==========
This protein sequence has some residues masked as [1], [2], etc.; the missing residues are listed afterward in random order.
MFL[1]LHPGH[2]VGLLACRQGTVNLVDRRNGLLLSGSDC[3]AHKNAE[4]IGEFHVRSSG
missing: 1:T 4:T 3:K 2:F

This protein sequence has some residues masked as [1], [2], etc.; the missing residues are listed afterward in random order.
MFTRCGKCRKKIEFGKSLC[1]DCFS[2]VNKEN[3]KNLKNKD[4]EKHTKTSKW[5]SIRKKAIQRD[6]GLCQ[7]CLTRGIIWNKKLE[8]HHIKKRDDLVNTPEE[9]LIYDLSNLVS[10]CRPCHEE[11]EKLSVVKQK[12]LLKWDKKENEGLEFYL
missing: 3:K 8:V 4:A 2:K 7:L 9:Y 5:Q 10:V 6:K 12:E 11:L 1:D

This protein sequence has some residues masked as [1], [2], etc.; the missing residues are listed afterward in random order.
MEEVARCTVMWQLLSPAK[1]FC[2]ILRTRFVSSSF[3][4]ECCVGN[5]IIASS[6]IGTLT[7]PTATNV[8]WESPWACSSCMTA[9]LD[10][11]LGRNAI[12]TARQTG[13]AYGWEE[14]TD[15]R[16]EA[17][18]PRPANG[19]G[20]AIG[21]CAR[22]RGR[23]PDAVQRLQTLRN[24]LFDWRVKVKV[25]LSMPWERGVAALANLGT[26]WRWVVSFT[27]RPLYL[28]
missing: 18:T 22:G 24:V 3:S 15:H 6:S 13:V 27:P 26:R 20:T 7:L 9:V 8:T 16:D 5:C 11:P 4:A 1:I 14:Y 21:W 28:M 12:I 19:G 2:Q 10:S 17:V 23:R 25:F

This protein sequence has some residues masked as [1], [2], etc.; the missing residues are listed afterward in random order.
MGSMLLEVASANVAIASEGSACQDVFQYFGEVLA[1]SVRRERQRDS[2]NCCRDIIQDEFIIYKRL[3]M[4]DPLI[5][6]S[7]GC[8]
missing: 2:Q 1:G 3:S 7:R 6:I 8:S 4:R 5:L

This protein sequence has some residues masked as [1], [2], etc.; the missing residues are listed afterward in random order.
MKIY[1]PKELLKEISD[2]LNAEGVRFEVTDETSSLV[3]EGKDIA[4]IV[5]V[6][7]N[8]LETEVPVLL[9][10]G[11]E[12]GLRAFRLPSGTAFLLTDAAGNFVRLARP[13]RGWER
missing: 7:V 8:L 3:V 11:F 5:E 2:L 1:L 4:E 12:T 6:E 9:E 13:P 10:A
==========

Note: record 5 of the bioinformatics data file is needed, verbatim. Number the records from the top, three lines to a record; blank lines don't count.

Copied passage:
This protein sequence has some residues masked as [1], [2], etc.; the missing residues are listed afterward in random order.
MKIY[1]PKELLKEISD[2]LNAEGVRFEVTDETSSLV[3]EGKDIA[4]IV[5]V[6][7]N[8]LETEVPVLL[9][10]G[11]E[12]GLRAFRLPSGTAFLLTDAAGNFVRLARP[13]RGWER
missing: 7:V 8:L 3:V 11:F 5:E 2:L 1:L 4:E 12:T 6:E 9:E 13:P 10:A